Executive Pay Hikes

Tone-Deaf CSU Board Approves More Massive Executive Pay Hikes

The CSU Board of Trustees approved massive pay increases for CSU executives yesterday. They’re for two incoming campus presidents, including $324,500 plus housing and a $12,000 per year car allowance for the next CSU Fullerton president, Mildred García, formerly the president at CSU Dominguez Hills, who was given a raise of $29,500 for moving from Dominguez Hills to Fullerton.

Leroy Morishita will get $303,660 plus $60,000 per year housing and $12,000 per year car allowance as the new CSU East Bay president, a $27,605 raise. He previously served as the interim president at CSU East Bay at a salary of $276,055 annually.

The raises came during the very same trustee meeting at which the trustees ratified a collective bargaining agreement with CSUEU.

“I’m constantly asked why the CSUEU bargaining team is failing to get raises for our people when managers are getting raises,” CSUEU VP for Representation Russell Kilday-Hicks told the trustees during yesterday’s public comment session. 

“This public system is in your trust,” he continued. “You are not the ‘Rubber Stamp Committee’ for administrative decisions.  There will be continuing repercussions for your ill-advised decisions.”

As CSUEU President Pat Gantt put it, “This is an abuse of power along the same lines—and by the same trustees—as the board meeting last year during which the SDSU president received a huge pay increase over his predecessor’s salary at the same time that new tuition hikes were enacted.”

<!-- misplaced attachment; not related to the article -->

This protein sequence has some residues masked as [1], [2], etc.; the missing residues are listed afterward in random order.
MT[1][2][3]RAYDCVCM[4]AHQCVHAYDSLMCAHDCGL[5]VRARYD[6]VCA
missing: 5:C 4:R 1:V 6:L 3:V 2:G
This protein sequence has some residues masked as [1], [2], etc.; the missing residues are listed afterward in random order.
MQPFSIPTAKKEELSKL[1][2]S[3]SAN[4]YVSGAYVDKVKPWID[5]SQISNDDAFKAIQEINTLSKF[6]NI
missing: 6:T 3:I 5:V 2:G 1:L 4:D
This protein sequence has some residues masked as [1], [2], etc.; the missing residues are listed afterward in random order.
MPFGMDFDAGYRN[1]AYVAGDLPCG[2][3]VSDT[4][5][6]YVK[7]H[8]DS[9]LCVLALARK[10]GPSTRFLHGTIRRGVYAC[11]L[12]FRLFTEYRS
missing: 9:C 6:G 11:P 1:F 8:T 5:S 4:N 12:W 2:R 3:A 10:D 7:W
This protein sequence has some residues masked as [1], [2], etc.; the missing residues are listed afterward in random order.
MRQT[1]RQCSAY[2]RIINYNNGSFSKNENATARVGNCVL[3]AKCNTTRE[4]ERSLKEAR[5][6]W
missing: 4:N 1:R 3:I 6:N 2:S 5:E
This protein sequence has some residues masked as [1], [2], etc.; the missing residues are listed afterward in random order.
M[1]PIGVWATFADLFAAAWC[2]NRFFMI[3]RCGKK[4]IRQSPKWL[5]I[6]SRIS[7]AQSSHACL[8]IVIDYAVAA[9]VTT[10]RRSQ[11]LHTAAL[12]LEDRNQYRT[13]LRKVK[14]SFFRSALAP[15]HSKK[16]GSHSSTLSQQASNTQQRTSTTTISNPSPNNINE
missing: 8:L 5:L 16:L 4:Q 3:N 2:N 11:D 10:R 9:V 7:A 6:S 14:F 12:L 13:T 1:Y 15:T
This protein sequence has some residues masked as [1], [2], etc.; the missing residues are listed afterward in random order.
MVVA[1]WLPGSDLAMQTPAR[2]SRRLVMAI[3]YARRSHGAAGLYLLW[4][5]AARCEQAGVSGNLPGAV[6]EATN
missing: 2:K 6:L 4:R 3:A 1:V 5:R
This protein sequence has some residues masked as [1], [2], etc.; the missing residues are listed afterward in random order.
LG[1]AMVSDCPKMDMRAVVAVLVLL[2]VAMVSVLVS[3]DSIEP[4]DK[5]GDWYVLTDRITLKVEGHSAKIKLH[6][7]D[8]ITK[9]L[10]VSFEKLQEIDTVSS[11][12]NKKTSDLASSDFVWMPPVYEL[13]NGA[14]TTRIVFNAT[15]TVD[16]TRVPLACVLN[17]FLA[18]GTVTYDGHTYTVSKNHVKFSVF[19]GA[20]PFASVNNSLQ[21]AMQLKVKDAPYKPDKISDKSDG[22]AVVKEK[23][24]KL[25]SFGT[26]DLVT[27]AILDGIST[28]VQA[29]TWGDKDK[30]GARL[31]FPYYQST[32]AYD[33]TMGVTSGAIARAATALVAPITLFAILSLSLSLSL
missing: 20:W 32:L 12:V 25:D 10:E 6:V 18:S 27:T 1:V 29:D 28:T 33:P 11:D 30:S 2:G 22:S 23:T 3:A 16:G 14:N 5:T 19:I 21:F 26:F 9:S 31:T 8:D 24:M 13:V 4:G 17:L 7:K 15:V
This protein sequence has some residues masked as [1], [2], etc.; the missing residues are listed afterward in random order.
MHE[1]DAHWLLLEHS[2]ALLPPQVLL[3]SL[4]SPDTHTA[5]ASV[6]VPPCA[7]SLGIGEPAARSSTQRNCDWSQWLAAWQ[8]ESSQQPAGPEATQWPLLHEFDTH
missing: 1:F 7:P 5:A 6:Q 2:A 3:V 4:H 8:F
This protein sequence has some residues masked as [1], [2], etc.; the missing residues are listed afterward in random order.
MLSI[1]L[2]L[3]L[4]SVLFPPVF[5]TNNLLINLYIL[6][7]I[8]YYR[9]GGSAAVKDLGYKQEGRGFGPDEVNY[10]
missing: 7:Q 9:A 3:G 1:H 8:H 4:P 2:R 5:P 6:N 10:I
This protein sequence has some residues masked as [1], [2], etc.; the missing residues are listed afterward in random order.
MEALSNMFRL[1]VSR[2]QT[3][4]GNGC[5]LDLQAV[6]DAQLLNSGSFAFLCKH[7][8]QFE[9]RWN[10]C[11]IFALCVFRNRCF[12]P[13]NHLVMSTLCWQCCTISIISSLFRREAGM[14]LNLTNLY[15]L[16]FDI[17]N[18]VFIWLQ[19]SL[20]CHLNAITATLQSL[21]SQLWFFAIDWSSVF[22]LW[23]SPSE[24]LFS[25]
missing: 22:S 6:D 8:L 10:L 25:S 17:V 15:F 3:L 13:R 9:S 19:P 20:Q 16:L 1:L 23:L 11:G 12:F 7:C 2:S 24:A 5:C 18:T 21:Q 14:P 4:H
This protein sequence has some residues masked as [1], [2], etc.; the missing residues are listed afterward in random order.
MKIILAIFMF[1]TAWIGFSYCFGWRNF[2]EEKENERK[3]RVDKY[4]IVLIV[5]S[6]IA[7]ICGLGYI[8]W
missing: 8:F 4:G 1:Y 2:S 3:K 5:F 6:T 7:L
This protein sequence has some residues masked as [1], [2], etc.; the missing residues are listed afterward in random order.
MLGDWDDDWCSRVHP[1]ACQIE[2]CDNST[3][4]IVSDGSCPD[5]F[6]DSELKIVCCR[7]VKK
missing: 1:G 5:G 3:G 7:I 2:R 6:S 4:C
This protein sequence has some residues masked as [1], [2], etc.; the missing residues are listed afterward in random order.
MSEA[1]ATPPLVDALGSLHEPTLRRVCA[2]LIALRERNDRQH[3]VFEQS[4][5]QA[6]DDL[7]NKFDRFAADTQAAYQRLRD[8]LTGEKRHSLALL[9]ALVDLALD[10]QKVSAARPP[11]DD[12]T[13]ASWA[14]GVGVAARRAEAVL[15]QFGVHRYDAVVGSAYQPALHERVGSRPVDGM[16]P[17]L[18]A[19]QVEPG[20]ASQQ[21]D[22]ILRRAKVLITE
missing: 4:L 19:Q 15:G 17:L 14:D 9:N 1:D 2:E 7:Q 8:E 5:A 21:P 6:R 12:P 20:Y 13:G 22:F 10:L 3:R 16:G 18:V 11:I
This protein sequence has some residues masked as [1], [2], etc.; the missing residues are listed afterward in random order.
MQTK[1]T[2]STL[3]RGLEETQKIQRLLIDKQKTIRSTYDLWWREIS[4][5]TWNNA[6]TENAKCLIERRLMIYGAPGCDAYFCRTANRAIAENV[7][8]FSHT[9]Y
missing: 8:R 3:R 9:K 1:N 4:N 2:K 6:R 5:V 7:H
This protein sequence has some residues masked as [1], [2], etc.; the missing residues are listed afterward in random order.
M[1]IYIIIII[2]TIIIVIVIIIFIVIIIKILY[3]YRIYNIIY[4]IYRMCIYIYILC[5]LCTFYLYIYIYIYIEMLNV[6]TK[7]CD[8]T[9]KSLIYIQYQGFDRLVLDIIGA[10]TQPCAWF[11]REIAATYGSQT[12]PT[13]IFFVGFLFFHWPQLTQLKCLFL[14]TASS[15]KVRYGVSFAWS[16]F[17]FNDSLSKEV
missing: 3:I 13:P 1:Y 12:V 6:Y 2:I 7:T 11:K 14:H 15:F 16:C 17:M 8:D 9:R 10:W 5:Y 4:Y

He added, “Only action on the part of the governor and the legislature will prevent the trustees from continuing to take these types of tone-deaf actions in the future.”

Just this morning, the Senate Education Committee approved legislation (SB 952-Alquist) to allow double digit pay hikes for CSU executives making $300,000 to $600,000, while killing a bill (SB 967-Yee) that would have prohibited pay hikes for top administrators during bad budget years or within two years of a student fee increase.
“It is another sad day for our students,” said Senator Yee. “Unfortunately, the Education Committee has sent the completely wrong message. Rather than stand up for students and faculty, they protected the 1 percent and condoned CSU’s bad behavior. CSU students and California taxpayers deserve better than the status quo.”

CSUEU-represented employees are encouraged to email the head of the Senate Education Committee to voice their opinion: Sen. Alan Lowenthal, senator.lowenthal@senate.ca.gov